Screening people fleeing from foreign countries for resettlementin the U.S. is a “stringent process,” but Americans aredeeply worried that ISIS will make good on its promise to sneakterrorists in among the 10,000 Syrian refugees President Obama isdetermined to admit into America next year.

“The problem is, the databases they’re checkingagainst likely won’t have anything about people inSyria,” Center for Immigration Studies Executive DirectorMark Krikorian told The Daily Caller News Foundation.“It’s not like they’re able to call up theDamascus police department. Records have either gone up in smoke orare not available to us.”

“If you don’t have the tools, it doesn’tmatter how hard you try,” he said. “You’re notgoing to be able to identify the bad guys.”

Obama administration officials insist the U.S. has a stringentvetting process for incoming refugees that can take as much as twoyears. It’s a process that is “the most stringent security process for anyoneentering the United States,†according to Department ofState spokesman Mark Toner.

His claim appears to flatly contradict FBI Director James Comey,who told Congress Oct. 21 that federal officialscan’t do thorough background checks on all incoming Syrianrefugees.

“If someone has never made a ripple in the pond in Syria in a way that wouldget their identity or their interest reflected in our database, wecan query our database until the cows come home, but there will benothing showing up because we have no record of them,” Comeytold the House Committee on Homeland Security.

One thing is beyond doubt — Syrian refugees have causedmassive security issues, especially across Europe.

One of the Paris attackers that killedat least 129 people Nov. 13 used a fake Syrian passport to enter France throughGreece, The Wall Street Journal reported. Eight other migrants used phony documents almostidentical to the Paris attacker’s to sneakpast authorities, according to the Daily Mail.

Forged Syrian passports, IDs or birth certificatescan be purchased in the Middle East for as little as $250,according to the Daily Mail. Fake documents could be aproblem for United States officials, too.

“Syrian government offices have beenlooted,” Krikoriansaid. Consequently, blank passports and other documentswere likely stolen that could be used to create legitimateidentification. Krikorian said federal officialsaren’t capable of distinguishing such forgeries from thegenuine articles.

Also, the sheer volume of 10,000 Syrian refugees entering thecountry in the next year is likely to degrade the effectiveness ofthe vetting process.

Less than 2,200 Syrian refugees have entered the country sinceMarch, 2011, when civil war broke out,  which meansnearly five times more Syrian refugees will enter the United Statesnext year than the previous four years combined.

“I don’t see how they can admit 10,000 Syrianrefugees without cutting corners,” Krikoriansaid. “Honestly, I don’t think they’re going tomeet their target.”

Not only will that require federal officials to work faster inthe vetting process – potentiallyincreasing the chance of mistakes – but it willalso be more challenging to monitor the refugees once they arereleased into the United States.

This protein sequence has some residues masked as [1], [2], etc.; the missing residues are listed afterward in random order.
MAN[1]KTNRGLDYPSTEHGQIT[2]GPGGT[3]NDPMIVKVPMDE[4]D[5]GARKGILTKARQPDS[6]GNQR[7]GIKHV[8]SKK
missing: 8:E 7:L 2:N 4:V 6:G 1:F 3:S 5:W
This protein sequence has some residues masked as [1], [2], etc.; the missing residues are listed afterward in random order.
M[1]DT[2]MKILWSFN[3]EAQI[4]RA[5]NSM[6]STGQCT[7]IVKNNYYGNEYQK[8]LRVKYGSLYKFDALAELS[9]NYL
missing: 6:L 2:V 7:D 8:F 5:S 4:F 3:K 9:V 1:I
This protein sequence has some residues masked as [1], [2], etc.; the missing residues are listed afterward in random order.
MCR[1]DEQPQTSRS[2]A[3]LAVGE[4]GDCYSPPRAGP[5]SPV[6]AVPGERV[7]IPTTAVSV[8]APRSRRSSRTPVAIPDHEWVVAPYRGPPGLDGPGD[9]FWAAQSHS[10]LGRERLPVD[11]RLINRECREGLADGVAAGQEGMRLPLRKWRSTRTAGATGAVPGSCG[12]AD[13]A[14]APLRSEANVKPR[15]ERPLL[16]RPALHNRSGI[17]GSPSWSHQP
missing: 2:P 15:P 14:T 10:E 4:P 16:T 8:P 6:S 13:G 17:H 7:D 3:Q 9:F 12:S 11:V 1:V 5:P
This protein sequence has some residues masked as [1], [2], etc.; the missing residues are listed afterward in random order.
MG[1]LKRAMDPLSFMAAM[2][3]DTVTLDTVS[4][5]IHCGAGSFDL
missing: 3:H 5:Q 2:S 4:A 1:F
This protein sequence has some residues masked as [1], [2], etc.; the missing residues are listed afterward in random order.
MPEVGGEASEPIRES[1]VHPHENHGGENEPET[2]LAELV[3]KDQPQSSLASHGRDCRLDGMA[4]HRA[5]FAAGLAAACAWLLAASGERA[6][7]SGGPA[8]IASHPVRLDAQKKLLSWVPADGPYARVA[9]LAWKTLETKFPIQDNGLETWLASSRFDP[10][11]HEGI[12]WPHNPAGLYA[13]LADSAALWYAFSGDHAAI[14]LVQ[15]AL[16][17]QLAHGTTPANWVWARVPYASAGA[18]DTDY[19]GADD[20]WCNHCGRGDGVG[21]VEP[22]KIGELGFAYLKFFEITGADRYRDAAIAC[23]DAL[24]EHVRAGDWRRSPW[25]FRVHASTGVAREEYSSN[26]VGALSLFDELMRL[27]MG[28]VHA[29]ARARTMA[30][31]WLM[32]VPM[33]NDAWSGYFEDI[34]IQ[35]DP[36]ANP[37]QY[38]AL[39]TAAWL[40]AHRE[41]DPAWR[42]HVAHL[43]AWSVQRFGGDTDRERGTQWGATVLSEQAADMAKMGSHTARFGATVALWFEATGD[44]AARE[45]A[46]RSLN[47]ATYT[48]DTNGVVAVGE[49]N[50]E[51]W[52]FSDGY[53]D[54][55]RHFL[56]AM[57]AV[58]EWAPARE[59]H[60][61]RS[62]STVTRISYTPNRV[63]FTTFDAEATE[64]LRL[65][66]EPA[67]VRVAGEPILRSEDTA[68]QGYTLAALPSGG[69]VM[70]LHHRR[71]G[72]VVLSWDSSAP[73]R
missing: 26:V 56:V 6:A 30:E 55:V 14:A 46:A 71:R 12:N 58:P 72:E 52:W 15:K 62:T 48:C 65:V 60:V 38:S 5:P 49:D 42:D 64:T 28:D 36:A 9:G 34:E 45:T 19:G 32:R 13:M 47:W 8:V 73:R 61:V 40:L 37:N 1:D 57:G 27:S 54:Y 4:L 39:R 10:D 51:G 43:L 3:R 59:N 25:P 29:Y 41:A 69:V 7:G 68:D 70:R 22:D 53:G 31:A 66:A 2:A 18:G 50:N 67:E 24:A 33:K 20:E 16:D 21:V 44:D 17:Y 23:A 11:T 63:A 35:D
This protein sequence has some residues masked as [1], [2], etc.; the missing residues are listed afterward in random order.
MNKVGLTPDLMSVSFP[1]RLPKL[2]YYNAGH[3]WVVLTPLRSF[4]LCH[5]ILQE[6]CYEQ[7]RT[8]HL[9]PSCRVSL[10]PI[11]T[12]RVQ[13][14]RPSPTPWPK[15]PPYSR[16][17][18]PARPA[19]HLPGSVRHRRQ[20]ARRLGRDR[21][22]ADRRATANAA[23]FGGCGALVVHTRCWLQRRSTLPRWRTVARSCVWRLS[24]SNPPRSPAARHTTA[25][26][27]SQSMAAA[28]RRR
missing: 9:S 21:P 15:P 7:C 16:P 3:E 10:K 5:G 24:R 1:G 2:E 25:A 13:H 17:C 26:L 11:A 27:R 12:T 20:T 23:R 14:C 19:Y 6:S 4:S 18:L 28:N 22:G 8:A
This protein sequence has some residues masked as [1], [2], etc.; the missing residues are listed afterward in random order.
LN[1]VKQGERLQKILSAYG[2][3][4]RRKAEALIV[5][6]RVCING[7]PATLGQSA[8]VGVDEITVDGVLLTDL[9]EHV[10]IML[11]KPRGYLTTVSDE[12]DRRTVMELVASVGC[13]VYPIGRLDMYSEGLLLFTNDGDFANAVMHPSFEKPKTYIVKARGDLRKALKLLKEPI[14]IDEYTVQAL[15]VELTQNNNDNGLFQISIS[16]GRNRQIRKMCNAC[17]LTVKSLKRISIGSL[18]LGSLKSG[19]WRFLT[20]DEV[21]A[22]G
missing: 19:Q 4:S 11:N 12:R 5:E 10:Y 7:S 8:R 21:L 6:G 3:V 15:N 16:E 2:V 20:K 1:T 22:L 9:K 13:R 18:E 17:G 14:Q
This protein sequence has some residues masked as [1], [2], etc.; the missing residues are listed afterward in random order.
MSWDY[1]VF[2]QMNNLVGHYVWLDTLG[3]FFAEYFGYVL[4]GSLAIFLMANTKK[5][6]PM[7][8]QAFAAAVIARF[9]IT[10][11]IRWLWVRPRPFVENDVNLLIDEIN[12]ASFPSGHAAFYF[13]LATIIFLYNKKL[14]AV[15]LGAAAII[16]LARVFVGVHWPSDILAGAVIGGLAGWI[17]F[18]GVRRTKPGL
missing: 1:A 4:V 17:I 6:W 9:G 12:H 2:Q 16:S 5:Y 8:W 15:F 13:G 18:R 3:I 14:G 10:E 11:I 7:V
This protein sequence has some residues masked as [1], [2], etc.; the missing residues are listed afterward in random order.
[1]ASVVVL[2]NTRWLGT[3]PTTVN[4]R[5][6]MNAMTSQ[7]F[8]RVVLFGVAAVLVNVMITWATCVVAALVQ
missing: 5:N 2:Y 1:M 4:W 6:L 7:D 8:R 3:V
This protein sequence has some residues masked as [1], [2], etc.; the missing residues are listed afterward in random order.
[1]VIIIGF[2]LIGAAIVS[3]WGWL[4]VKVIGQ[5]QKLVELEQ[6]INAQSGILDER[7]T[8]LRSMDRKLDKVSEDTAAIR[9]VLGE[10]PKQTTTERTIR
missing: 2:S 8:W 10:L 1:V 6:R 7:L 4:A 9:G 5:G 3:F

Already, a refugee settled in Louisiana went missing Tuesday and was ultimately foundin Washington, D.C. hours later, TheDCNF reported.

Additionally, there are multiple examples of foreign-bornterrorists caught after entering the United States seekingasylum. “Two Iraqi refugees who settled inBowling Green, Kentucky, turned out to be al Qaeda- linked terrorists with the blood ofAmerican soldiers on their hands,” reported ABC News in2013.

Of the 784,000 refugees admitted to the United States since the9/11 attacks, however, only three have been arrested for planningterrorist activities, according to the Migration PolicyInstitute.

But federal officials need to be especially careful with Syrians, as they arebeing driven out primarily by ISIS – currentlythe best-known radical Islamic group dedicated to destroying theU.S. and Western society, Center for Immigration Studies ResearchDirector Steven Camarota told The Atlantic.

Most state governors are worried, but not all of them.

“The federal refugee review system has the highest levelof security checks of any traveler to American shores, includingbiometric and biographic checks and in-person overseas interviewsby federal officials trained to ensure that an applicant is a bonafide refugee and not a security risk,” Kelly Bachman, aspokeswoman for Delaware’s Democratic Gov. Jack Markell— who supports accepting Syrian refugees — toldTheDCNF.

Thirty-one other governors have said they willrefuse Syrian refuges.

The refugee vetting process can take upto two years and involves multiple federal agencies, including theState Department, the FBI and the Department of HomelandSecurity. Refugees must first apply to the UnitedNations Commission for Refugees, which then refers the applicant toa new country, such as the United States, reportedCNN. Refugees are then subjected to background checks,which include using biometric information to verify anapplicant’s identity, followed by an interview with a DHSofficer.

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